Why I Don’t Make the Bed

Will O'Shire
Invisible Illness
Published in
4 min readMay 23, 2019


Photo courtesy of PixaBay

Are you struggling with depression? I’ve been battling it for years. The first step was acknowledging I had depression and finding help. Once I found help, I had to discover what energized my daily life.

Over and over, I would hear, “You have to start the day by making your bed.”

Making the bed doesn’t work for me.

Depression saps our energy. The shadowy monster reaches out from the depths of our soul, cloaking our energetic self in darkness. We can’t find any light, any energy to keep us moving.

So we sit.

We sleep.

We don’t move.

For me, I sleep constantly when I’m depressed. Part of that is related to the emotional abuse I experienced in my early years. My bedroom was my safety. If I was asleep, my parents would leave me alone… for the most part.

But it wasn’t just an escape. As I grew older, it was the demon reaching out, dragging me down, and keeping me from building the energy to move.

As I worked through myself with my counselor, we tried to find things that would give me energy. Things that fed the army waiting to fight the monster.

Photo courtesy of Unsplash

What army fights the monster of depression?

An army of mythological creatures sits in the back of mind, caged when I’m depressed. They sit, locked down, struggling to get out and be free. Unicorns, ogres, ents, giants, wizards, and more, are all willing to fight the monster once released and fueled with energy.

After years of fighting, I discovered a way to release the army and fight back.

Over and over, I would read, “When you first wake up, make the bed.” The author would say it sets your mind to day mode. It creates a connection, telling your mind and body it’s time to get energized and move forward with the day.

I’m calling them out.

Maybe it’s just me, but making the bed doesn’t help my energy levels. It has never told my mind, “Let’s get started with the day.” That might work for some people, but not me.

I’m sure there are others like me. Maybe it’s because I struggle with depression. But here’s how I see it.

  1. My bed is for sleeping.
  2. My bedroom is for sleeping and getting dressed.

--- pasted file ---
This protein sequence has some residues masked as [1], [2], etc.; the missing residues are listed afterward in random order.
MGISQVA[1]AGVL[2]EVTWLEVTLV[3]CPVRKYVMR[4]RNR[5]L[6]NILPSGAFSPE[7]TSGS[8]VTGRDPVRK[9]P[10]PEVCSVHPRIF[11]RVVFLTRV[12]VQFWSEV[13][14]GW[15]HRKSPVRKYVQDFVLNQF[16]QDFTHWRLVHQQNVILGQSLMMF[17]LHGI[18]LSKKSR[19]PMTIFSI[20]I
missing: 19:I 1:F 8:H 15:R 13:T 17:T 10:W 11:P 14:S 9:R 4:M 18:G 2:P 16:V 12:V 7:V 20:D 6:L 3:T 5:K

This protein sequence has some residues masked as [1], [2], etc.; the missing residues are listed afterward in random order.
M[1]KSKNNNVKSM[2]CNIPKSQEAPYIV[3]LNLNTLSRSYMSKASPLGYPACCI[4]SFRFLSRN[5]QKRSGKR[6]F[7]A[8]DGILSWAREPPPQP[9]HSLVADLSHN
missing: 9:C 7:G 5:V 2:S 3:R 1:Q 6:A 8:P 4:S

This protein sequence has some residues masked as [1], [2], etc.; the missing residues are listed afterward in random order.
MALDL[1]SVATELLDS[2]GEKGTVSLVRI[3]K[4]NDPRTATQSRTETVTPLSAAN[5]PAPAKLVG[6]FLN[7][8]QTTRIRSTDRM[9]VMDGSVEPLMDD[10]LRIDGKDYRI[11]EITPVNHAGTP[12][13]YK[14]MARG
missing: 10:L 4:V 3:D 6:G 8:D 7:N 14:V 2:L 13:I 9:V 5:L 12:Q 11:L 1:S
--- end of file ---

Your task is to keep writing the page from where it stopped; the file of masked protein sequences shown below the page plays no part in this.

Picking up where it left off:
3. My bedroom has absolutely nothing to do with my day.

Other than sleeping, I stay away from it. That was a key in working through my fight.

As I made my bed, I would think, “Why the hell am I doing this? I’m just going to sleep here later. The cats will mess it up. It seems like a waste of time.”

Making the bed causes me frustration. My mind always goes to “Why am I doing this? This is useless.”

That is not helpful for someone with depression.

We need to find things that help us build energy, stay positive, and feel like we are doing useful tasks.

As time went on, I realized people who say, “You have to make the bed,” are 100% wrong.

You Don’t “Have” to Do Anything.

You “have” to figure out what works for you. If you haven’t tried making the bed, give it a try. Maybe it will set your mind for the day. Maybe it will give you an extra boost of positivity and accomplishment.

It doesn’t for me.

But, like Garfield’s hate of Monday’s, I hate mornings. I’m not a morning person.

Photo courtesy of Pixabay

I Need a Fixed Routine to Get My Energy Moving and Productive.

  1. Wake up and stretch
  2. Tea and breakfast with a short episode of The Office or some other comedy
  3. Shower
  4. Make a list of to-dos for the day and work on them

Making the bed does not fit into my routine. It makes me frustrated. I feel like it’s a useless task, but that’s me. If I skip any of those four items on my list, my day drags.

Obviously, we need to wake up.

If I skip my tea, breakfast, or shower, I feel bogged down.

If I skip making a hand written list, I struggle to do anything. The list has to be hand written with numbers to keep me on track, moving, and fighting the beast.

Figure Out What Works for You

What gives you energy in the morning? Don’t believe someone because they say, “You HAVE to do x, y, or z.”

We aren’t all the same. If we were, the entire world would be an uninteresting, dull place to live in.

Acknowledge your fight, find your weapons, and use them. Beat the beast of depression back and win back your life.

Will writes the action-packed urban fantasy series The Fae Awakening to fuel the army fighting his depression. The series follows Hunter as he teams up with Fae creatures — ogres, brownies, goblins, and more — to take down unicorns covered in fire, chase their monstrous friends, and stop dangerous enemies at all costs.

Read Sugar High, a Fae Awakening short story about goblins and a sugar addicted porcupine robbing an ATM, available on Medium.



Will O'Shire
Invisible Illness

Creating action-packed urban fantasy stories filled with magic, myth, and monsters in my pajama pants. I also write about depression, anxiety, and life.